The first SIMBA training course, on Methods of Microorganisms Detection in Soil, Water and Food, took place this year over four days in October (9-10th and 16-17th). The course was hosted by SITEIA.PARMA of the University of Parma in Italy and was attended by 30 participants. The course was due to take place in the University of Parma, however it was moved online due to the Covid-19 pandemic.
The training course was delivered by several SIMBA partners working collaboratively to transfer knowledge from the project, and consisted of The University of Parma, Luonnonvarakeskus (Luke)(Finland), Agenzia Nazionale per le Nuove Tecnologie, l’Energia e lo Sviluppo Economico Sostenibile (ENEA)(Italy), Stichting Nederlandse Wetenschappelijk Onderzoek Instituten (NIOZ)(Netherlands), Norsk Institutt for Vannforskning (NIVA)(Norway), Bielefeld University (UNIBI)(Germany) and Centro Colture Sperimentali Aosta S.r.l. (CCS Aosta)(Italy). In addition, guest lecturers from Hasselt University in Belgium, the University of Missouri (USA) and the European Food Safety Authority were also invited to speak.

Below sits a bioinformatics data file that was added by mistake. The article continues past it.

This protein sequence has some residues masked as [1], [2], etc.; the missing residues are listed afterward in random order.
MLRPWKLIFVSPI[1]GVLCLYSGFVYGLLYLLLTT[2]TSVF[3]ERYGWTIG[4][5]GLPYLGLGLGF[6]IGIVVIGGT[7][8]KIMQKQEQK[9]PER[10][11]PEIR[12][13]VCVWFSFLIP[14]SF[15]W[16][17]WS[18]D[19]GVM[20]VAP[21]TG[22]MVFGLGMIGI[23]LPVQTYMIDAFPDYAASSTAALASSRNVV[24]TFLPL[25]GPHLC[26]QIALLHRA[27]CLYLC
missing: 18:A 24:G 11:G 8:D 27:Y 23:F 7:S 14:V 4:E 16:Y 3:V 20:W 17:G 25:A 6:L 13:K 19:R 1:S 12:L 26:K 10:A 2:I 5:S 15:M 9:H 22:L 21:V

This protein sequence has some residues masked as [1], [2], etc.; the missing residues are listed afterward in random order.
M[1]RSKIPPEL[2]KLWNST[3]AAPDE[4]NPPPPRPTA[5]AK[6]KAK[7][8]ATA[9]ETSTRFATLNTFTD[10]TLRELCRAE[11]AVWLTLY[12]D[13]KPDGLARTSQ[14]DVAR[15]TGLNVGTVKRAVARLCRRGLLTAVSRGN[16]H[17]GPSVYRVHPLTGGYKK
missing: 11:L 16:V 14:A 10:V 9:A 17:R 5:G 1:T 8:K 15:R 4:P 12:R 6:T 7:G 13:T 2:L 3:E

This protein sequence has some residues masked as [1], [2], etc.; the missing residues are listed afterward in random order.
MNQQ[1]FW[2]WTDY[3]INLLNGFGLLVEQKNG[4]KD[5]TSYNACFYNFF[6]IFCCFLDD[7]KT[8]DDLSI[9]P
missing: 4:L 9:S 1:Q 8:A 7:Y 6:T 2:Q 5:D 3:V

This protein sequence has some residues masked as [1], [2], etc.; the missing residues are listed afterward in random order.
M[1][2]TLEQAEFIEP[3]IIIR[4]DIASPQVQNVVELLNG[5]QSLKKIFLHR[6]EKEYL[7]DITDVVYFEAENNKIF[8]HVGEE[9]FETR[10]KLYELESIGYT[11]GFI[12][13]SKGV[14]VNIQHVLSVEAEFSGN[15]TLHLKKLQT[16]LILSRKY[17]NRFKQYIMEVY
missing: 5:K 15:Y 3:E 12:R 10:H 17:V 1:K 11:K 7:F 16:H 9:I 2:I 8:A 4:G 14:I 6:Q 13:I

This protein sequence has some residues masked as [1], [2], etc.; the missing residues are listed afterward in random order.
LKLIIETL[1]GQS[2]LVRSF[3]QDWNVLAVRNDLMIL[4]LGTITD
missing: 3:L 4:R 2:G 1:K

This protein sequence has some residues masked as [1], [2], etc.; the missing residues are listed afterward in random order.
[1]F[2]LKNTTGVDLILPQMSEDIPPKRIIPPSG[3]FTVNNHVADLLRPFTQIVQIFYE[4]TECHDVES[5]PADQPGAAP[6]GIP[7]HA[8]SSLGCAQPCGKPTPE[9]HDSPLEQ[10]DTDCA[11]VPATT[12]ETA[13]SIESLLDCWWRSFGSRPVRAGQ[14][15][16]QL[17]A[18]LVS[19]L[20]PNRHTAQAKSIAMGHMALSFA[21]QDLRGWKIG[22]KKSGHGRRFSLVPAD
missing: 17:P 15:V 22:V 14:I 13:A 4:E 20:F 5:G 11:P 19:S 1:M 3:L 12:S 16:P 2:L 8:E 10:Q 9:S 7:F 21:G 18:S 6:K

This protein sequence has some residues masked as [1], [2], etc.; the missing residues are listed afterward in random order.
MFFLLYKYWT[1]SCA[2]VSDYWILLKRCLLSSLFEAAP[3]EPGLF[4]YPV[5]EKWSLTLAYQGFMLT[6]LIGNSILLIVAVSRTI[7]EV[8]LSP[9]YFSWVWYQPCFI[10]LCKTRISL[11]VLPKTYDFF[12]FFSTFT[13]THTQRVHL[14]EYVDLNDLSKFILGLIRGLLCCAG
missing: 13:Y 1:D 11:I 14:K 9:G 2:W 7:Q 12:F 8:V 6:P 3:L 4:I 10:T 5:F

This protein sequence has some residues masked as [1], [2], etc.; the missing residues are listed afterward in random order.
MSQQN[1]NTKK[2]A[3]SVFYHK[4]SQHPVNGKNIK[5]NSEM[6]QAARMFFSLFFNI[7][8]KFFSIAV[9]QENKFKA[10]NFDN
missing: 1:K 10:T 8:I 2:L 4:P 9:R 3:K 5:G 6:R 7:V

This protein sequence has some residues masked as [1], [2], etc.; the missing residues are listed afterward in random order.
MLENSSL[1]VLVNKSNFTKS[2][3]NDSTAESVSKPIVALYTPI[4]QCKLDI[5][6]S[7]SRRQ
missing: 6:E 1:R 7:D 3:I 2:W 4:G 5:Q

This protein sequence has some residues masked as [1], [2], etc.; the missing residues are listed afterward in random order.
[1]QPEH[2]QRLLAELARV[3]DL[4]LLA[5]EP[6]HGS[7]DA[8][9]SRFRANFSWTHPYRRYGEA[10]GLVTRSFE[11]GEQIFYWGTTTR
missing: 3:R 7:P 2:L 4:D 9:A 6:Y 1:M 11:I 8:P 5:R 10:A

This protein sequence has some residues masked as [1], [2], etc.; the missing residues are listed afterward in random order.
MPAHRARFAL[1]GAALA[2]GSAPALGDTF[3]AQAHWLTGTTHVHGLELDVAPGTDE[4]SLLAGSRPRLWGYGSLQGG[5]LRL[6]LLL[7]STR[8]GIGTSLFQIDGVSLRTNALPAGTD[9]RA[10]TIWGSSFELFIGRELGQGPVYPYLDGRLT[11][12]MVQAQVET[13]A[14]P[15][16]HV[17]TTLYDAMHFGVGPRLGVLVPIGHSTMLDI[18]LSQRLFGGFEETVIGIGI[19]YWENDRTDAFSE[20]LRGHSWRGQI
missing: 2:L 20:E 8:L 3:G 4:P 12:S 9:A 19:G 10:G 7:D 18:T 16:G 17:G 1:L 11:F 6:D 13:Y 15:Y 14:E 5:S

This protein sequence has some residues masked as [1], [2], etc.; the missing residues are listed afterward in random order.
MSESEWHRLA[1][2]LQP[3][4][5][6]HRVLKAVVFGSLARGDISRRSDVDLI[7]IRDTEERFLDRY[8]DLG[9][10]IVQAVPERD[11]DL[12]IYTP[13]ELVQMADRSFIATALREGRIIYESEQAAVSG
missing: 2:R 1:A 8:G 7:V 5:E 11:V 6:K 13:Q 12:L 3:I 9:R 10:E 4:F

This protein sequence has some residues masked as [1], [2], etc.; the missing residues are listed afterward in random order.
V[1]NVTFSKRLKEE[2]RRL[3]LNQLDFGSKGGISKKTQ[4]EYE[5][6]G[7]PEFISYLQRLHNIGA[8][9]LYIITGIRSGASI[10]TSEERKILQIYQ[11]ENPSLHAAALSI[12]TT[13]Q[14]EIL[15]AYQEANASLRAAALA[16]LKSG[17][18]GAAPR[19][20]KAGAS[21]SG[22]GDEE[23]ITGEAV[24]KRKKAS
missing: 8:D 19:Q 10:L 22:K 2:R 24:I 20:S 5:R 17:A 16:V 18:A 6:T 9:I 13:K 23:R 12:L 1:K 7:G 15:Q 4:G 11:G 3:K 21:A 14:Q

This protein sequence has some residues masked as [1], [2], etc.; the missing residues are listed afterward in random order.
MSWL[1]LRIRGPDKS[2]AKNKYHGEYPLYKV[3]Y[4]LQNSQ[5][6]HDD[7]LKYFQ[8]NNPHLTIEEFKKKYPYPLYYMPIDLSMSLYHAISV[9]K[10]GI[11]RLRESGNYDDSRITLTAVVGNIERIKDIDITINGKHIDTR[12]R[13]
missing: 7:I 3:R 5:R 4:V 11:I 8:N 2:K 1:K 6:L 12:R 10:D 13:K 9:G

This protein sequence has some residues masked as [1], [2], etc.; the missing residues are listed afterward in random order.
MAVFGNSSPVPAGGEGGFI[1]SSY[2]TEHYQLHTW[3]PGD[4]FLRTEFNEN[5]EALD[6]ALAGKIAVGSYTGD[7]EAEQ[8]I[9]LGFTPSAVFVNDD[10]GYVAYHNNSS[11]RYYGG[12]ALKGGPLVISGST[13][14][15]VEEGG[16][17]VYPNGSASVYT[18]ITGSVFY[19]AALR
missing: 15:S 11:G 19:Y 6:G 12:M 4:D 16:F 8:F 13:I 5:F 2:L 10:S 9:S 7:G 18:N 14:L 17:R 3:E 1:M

Over the four days of the course, participants took part in four different modules:
- Module 1: The natural and anthropized worlds of microorganisms
- Module 2: Module 2: Isolation, cultivation, monitoring
- Module 3: Into the microbial X-omics
- Module 4: Applicability, costs, risks, benefits
The aim of the course was to encourage scientists, technologists and practitioners to consider SIMBA project concepts in the development of more sustainable agriculture and food production using novel biofertilizers and more efficient delivery methods. Overall, the course looked at how microorganisms and the microbiome can be utilised to increase plant resilience and sustainability throughout the food system, and contributed to improving the professional skills and competencies of people working in the European food sector.